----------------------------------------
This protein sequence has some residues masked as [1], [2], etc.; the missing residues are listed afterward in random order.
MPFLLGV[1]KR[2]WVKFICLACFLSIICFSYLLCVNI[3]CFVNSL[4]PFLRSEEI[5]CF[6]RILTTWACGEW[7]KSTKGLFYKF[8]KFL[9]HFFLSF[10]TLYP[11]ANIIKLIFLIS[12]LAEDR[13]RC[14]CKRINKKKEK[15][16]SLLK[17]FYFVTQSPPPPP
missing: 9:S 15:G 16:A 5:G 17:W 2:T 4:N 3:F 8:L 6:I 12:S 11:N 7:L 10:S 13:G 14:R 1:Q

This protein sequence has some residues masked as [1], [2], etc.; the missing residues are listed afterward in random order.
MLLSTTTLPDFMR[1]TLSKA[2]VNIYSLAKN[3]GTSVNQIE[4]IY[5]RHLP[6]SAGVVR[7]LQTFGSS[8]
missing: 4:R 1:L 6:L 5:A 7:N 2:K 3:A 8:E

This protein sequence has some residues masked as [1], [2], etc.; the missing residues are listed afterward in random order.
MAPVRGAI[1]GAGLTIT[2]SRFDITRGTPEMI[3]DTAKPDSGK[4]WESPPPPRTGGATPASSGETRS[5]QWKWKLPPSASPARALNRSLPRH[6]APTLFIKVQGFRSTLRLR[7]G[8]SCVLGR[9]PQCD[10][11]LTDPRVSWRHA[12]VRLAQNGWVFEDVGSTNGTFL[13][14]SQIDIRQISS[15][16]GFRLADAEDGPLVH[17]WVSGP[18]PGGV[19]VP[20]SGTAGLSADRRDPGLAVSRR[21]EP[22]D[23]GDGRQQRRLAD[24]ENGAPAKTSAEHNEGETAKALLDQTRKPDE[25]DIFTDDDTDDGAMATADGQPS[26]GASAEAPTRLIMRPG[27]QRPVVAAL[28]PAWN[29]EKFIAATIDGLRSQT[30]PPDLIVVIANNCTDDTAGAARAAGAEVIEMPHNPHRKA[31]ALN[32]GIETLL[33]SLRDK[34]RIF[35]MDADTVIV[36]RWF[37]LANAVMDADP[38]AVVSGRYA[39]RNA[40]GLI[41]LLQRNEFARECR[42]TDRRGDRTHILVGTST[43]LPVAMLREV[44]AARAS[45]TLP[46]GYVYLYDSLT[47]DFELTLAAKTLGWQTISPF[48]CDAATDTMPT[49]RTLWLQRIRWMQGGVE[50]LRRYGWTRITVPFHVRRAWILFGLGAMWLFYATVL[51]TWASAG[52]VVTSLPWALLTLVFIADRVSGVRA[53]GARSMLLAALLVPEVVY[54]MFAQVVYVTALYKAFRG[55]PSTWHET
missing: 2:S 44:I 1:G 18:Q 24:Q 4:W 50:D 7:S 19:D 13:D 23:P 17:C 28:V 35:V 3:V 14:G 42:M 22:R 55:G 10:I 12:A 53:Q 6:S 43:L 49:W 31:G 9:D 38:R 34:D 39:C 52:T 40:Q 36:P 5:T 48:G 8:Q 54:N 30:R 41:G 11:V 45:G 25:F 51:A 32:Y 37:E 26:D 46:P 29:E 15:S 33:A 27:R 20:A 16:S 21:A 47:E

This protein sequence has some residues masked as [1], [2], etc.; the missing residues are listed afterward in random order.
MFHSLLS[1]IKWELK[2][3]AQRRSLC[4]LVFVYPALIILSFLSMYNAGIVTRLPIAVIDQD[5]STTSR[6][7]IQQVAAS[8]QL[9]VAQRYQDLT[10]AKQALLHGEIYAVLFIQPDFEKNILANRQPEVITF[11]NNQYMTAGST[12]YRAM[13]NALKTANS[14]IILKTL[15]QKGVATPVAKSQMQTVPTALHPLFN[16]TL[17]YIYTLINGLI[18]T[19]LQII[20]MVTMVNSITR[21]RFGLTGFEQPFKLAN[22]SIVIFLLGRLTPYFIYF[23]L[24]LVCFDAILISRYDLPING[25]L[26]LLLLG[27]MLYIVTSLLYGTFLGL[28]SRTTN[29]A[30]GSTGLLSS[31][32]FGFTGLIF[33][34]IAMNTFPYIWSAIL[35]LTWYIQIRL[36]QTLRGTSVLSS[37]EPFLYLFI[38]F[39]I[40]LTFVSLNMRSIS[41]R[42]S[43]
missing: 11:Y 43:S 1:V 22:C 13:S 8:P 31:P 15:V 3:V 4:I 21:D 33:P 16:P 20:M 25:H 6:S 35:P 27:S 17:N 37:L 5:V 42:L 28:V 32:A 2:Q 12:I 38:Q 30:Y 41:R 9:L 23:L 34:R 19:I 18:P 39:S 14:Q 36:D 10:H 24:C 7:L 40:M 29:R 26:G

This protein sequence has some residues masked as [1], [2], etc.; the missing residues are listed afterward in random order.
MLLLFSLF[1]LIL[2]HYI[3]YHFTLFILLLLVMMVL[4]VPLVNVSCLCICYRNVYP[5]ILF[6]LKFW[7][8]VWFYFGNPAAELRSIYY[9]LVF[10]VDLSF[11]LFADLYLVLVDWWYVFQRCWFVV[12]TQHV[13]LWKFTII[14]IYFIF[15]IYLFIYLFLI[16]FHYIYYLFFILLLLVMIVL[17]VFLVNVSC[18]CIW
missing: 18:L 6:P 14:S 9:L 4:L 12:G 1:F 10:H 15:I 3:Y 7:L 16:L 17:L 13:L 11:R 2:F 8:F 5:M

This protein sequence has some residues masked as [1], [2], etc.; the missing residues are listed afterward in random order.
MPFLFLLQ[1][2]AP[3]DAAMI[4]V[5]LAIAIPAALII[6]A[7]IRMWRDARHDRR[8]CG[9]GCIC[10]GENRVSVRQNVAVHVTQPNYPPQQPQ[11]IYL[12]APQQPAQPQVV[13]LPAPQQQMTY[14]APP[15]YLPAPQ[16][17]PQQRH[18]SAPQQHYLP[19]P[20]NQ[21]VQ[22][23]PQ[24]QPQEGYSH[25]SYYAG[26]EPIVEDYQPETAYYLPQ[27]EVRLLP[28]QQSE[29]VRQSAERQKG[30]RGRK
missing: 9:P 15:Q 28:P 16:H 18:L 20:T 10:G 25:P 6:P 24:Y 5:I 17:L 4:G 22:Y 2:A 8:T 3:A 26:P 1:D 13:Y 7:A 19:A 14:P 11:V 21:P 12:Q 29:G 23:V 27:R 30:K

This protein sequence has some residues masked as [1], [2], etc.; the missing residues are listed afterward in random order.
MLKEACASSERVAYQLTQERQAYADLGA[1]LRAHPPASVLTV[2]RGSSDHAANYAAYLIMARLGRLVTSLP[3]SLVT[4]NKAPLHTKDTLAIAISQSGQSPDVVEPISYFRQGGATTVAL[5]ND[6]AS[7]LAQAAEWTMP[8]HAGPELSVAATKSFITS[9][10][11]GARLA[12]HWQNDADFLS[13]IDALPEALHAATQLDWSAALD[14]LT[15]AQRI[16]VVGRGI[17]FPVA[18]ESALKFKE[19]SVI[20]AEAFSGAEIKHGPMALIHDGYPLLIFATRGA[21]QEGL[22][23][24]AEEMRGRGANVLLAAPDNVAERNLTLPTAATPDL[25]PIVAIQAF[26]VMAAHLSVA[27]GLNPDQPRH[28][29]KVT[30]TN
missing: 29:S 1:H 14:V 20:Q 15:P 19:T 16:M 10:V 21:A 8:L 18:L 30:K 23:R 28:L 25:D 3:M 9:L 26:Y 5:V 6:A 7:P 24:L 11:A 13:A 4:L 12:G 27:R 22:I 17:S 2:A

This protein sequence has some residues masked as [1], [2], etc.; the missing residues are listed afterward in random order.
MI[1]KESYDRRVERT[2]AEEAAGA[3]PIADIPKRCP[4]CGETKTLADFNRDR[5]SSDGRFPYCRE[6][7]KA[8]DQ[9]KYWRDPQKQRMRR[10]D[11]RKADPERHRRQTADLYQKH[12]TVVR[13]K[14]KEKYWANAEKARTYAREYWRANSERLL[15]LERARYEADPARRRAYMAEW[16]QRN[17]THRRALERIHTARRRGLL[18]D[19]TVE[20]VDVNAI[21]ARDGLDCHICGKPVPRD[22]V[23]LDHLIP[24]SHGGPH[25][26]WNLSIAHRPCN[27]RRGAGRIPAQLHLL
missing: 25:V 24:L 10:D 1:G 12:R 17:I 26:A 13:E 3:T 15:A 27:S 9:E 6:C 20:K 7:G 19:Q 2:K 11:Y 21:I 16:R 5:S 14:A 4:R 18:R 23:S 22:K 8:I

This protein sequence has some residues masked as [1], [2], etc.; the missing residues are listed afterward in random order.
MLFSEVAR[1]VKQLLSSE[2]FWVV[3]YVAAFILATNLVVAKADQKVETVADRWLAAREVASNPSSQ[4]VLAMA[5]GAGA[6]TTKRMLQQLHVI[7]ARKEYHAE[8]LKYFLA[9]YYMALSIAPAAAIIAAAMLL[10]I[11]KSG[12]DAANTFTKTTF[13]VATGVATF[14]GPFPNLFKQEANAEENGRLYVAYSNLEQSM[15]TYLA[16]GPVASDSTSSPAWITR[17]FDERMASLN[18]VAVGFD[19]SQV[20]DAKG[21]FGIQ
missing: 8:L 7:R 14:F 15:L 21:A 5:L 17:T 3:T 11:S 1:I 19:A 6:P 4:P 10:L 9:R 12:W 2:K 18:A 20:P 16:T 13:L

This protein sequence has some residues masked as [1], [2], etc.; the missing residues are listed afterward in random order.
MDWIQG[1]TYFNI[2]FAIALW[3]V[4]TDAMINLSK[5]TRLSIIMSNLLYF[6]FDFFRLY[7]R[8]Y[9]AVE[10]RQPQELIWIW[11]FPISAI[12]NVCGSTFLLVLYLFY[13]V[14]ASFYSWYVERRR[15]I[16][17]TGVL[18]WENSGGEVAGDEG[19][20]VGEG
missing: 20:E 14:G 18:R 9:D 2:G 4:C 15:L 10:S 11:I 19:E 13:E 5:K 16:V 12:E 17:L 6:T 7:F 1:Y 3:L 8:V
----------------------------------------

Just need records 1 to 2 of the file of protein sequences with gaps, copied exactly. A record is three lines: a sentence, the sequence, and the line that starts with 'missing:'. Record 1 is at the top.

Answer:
This protein sequence has some residues masked as [1], [2], etc.; the missing residues are listed afterward in random order.
MPFLLGV[1]KR[2]WVKFICLACFLSIICFSYLLCVNI[3]CFVNSL[4]PFLRSEEI[5]CF[6]RILTTWACGEW[7]KSTKGLFYKF[8]KFL[9]HFFLSF[10]TLYP[11]ANIIKLIFLIS[12]LAEDR[13]RC[14]CKRINKKKEK[15][16]SLLK[17]FYFVTQSPPPPP
missing: 9:S 15:G 16:A 5:G 17:W 2:T 4:N 3:F 8:L 6:I 12:S 11:N 7:L 10:S 13:G 14:R 1:Q

This protein sequence has some residues masked as [1], [2], etc.; the missing residues are listed afterward in random order.
MLLSTTTLPDFMR[1]TLSKA[2]VNIYSLAKN[3]GTSVNQIE[4]IY[5]RHLP[6]SAGVVR[7]LQTFGSS[8]
missing: 4:R 1:L 6:L 5:A 7:N 2:K 3:A 8:E